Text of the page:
Flag of Panama

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Panama
Flag of Panama
Name Bandera de Panamá
Use National flag and ensign
Proportion 2:3
Adopted 25 March 1925
Design Divided into four rectangles: the top quadrants are: the white field on the hoist-side bearing the blue five-pointed star in the center and the red field on the fly-side and the bottom quadrants are: the blue field on the hoist-side and the white field on the fly-side bearing the red five-pointed star in the center.

The flag of Panama was made by María de la Ossa de Amador and was officially adopted by the "ley 48 de 1925".[1] The Panamanian flag day is celebrated on November 4, one day after Panamanian separation from Colombia.

The first flag proposed in 1903 consisted of thirteen horizontal stripes of alternating red and yellow, with a blue canton containing two golden suns, joined by a narrow line to depict the oceans to be united by the Panama Canal (see the depiction below). However, this was not accepted by the Panamanian leader, Manuel Amador Guerrero, whose family designed a new flag.

The stars and quarters are said to stand for the rival political parties, and the white for the peace in which they operate. Blue was the color of the Conservatives, and red the color of the Liberals.[2]

History[edit]

Bunau-Varilla proposal[edit]

FIAV proposal.svg Reconstruction of the Bunau-Varilla design

The wife of Philippe-Jean Bunau-Varilla designed the first serious proposal for a Panamanian flag.[3]

Madame Bunau-Varilla's design was based on the flag of the United States, possibly on account of that country's hand in Panamanian independence. Retaining the thirteen stripes, she changed the white stripes to yellow, emphasizing the Panamanian connection to Colombia and Spain (whose flags both prominently feature red and yellow). Mrs. Bunau-Varilla replaced the stars in the blue canton with two interconnected yellow suns; the suns represent North and South America, and are connected because of Panama's position connecting the two continents.[4] Mrs. Bunau-Varilla's proposal was rejected by Manuel Amador Guerrero and his fellow revolutionaries because it was too similar to the U.S. flag, and they therefore gave the task of designing a flag to Guerrero's son.[3]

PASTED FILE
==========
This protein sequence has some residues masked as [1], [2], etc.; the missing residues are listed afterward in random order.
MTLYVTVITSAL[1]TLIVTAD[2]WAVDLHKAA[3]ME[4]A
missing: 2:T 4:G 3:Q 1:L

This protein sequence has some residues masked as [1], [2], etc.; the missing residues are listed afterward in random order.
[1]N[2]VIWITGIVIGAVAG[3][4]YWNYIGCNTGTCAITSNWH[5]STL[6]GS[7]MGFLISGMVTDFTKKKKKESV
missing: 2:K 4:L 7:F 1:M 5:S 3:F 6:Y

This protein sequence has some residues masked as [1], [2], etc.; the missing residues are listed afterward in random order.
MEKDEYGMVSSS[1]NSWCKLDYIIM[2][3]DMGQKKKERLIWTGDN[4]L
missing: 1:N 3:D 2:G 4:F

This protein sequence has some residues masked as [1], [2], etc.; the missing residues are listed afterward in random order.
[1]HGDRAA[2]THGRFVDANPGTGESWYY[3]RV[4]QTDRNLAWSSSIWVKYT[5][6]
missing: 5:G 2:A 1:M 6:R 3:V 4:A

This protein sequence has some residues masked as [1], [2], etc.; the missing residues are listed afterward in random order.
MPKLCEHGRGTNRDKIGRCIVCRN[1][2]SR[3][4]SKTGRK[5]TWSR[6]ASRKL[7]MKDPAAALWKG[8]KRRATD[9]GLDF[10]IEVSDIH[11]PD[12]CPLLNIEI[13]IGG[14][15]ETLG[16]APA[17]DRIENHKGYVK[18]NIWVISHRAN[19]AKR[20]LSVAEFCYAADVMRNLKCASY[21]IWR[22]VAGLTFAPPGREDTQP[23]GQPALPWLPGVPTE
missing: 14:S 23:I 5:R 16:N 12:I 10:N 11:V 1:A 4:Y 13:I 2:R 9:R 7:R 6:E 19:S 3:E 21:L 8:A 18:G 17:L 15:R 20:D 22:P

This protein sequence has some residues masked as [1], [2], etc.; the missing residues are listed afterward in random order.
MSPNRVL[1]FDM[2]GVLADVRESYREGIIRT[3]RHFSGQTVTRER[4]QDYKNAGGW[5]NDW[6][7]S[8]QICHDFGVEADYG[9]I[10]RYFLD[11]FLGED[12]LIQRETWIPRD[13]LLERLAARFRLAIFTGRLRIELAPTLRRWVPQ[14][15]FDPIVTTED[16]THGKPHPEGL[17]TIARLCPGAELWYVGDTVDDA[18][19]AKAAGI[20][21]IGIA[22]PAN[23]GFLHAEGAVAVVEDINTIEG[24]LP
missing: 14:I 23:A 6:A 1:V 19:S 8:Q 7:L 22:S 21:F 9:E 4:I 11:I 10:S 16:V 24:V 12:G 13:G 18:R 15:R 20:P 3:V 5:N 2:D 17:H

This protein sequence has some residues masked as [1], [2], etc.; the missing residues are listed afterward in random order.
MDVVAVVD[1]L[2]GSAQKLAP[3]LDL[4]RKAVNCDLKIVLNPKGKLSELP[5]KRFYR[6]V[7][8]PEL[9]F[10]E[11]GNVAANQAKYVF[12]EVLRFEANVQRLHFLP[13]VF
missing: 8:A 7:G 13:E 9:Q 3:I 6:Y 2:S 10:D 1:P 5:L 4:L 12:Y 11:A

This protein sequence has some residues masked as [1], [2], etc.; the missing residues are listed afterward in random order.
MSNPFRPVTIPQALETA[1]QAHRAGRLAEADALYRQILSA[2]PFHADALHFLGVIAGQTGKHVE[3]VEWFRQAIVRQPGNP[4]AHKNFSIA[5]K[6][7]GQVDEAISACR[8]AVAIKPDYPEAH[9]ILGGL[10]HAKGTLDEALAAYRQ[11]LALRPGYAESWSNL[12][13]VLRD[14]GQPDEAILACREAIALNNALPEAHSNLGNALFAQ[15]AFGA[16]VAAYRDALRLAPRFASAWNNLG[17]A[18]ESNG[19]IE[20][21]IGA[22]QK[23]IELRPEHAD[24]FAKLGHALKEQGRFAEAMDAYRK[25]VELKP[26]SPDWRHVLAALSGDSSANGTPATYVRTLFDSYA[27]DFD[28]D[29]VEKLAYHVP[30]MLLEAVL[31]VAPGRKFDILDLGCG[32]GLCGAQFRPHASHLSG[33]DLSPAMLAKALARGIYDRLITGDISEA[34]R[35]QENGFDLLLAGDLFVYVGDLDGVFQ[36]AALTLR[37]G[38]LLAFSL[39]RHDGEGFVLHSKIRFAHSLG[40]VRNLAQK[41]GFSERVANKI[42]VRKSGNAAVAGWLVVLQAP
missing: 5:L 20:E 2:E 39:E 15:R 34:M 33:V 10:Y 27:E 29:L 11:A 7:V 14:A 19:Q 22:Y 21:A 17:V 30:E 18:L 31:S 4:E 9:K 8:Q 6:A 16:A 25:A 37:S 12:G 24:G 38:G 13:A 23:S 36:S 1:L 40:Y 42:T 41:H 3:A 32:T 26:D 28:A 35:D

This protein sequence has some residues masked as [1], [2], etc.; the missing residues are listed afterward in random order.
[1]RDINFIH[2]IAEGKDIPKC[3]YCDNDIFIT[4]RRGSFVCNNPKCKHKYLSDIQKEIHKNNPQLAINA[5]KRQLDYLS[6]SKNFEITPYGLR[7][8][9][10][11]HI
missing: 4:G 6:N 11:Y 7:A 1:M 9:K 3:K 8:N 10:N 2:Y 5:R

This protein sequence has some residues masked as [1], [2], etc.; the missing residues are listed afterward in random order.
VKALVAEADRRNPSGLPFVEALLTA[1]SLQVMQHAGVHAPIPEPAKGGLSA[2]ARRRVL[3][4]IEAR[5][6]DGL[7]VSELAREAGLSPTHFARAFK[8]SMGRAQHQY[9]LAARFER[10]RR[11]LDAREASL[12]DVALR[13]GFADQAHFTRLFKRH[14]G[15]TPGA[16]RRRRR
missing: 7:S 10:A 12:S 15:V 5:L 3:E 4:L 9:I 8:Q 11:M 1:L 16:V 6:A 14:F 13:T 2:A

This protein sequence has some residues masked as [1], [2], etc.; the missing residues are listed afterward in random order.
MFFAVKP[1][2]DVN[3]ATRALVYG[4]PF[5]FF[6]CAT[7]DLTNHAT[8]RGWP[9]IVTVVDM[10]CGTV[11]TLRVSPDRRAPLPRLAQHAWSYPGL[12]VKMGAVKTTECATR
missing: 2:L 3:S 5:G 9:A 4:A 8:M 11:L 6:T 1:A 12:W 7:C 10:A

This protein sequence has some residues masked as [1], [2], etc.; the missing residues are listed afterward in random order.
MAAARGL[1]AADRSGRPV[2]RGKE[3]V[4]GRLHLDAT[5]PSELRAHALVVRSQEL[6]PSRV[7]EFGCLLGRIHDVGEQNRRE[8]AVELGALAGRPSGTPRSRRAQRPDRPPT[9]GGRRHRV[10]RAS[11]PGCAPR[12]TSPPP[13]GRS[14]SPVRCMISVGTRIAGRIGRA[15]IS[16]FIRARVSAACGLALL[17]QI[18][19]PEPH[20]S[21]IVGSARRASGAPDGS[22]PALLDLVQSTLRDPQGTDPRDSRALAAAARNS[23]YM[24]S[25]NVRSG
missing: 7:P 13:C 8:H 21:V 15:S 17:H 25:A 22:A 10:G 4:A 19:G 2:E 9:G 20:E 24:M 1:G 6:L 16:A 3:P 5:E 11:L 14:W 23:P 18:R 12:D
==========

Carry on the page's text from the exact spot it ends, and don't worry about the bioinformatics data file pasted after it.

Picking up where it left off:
María de la Ossa de Amador proposal[edit]

The current Panamanian flag was made by María de la Ossa de Amador, the first First Lady of Panama, on November 1, 1903. Manuel Amador Guerrero's son, Manuel Encarnación Amador, generally recognized as a skillful drawer, sketched the flag and showed it to María de la Ossa de Amador, who, after much difficulty in avoiding the Colombian army, eventually produced three copies of the flag, which were all eventually flown in Panama City upon independence, and distributed widely.[citation needed]

Description[edit]

The Panamanian government officially described the flag in Law 15 of December 1949, as follows: The Flag of the Republic consists thus of a divided rectangle of four quarters: the upper field close to the pole white with a blue star of five points; the upper field further from the pole, red; the lower field near the pole, blue; and the lower one further from the pole, white with a red star of five points.

This flag was to reflect the political situation of the time, the blue was intended to represent the Conservative Party and the red to represent the Liberal Party. The white was intended to stand for peace and purity; the blue star stands for the purity and honesty of the life of the country; the red star represents the authority and law in the country; and together the stars stand for the new republic.

See also[edit]

References[edit]

  1. ^ Gaceta Oficial No. 4601 25 March 1925 (http://www.asamblea.gob.pa/APPS/LEGISPAN/PDF_NORMAS/1920/1925/1925_097_0722.PDF)
  2. ^ (Flags of the World, published DK Publishing, 1997)
  3. ^ a b Schoultz, Lars (1998). Beneath the United States: a history of U.S. policy toward Latin America ([Fourth printing]. ed.). Cambridge, MA: Harvard University: Harvard University Press. p. 166. ISBN 0-674-92276-X. 
  4. ^ Mellander, Gustavo A. (1971) The United States in Panamanian Politics: The Intriguing Formative Years Danville, Ill.: Interstate Publishers, OCLC 138568

External links[edit]